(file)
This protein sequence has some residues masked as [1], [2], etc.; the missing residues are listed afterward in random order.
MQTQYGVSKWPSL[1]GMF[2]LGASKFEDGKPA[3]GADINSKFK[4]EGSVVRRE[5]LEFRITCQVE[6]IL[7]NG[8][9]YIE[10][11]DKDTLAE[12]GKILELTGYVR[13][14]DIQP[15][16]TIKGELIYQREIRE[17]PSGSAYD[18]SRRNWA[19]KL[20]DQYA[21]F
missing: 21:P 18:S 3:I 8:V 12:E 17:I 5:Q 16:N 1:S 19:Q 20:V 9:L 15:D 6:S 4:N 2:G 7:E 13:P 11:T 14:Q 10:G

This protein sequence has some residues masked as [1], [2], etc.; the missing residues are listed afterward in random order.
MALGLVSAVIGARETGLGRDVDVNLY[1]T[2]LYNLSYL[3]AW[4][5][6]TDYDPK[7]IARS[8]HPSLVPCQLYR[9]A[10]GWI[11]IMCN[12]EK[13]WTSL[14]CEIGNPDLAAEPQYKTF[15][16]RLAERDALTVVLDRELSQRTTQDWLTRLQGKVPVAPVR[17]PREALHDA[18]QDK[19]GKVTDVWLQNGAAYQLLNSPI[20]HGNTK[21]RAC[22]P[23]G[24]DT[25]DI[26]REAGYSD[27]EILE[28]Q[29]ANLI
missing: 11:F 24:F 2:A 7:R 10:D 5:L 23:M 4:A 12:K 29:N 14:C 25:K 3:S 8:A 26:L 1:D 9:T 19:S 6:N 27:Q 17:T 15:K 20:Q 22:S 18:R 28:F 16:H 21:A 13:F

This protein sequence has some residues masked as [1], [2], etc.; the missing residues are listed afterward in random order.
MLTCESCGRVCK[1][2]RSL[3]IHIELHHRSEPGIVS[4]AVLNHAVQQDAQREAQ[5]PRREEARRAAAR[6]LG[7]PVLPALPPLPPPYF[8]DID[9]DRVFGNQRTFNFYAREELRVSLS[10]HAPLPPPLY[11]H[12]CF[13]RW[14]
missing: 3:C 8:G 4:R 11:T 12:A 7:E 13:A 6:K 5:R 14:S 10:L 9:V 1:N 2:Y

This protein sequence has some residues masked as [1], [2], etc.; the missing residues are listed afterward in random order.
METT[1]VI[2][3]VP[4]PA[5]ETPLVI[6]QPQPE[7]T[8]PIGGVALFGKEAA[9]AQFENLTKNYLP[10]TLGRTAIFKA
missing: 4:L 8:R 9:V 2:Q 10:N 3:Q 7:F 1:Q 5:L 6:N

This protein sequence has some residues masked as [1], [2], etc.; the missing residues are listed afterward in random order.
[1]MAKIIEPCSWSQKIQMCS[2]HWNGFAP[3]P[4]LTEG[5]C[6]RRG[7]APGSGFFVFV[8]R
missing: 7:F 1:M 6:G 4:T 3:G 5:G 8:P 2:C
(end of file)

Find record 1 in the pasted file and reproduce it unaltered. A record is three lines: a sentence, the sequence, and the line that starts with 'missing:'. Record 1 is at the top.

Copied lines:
This protein sequence has some residues masked as [1], [2], etc.; the missing residues are listed afterward in random order.
MQTQYGVSKWPSL[1]GMF[2]LGASKFEDGKPA[3]GADINSKFK[4]EGSVVRRE[5]LEFRITCQVE[6]IL[7]NG[8][9]YIE[10][11]DKDTLAE[12]GKILELTGYVR[13][14]DIQP[15][16]TIKGELIYQREIRE[17]PSGSAYD[18]SRRNWA[19]KL[20]DQYA[21]F
missing: 21:P 18:S 3:I 8:V 12:E 17:I 5:Q 16:N 1:S 19:Q 20:V 9:L 15:D 6:S 4:N 2:G 7:E 13:P 11:T 14:Q 10:G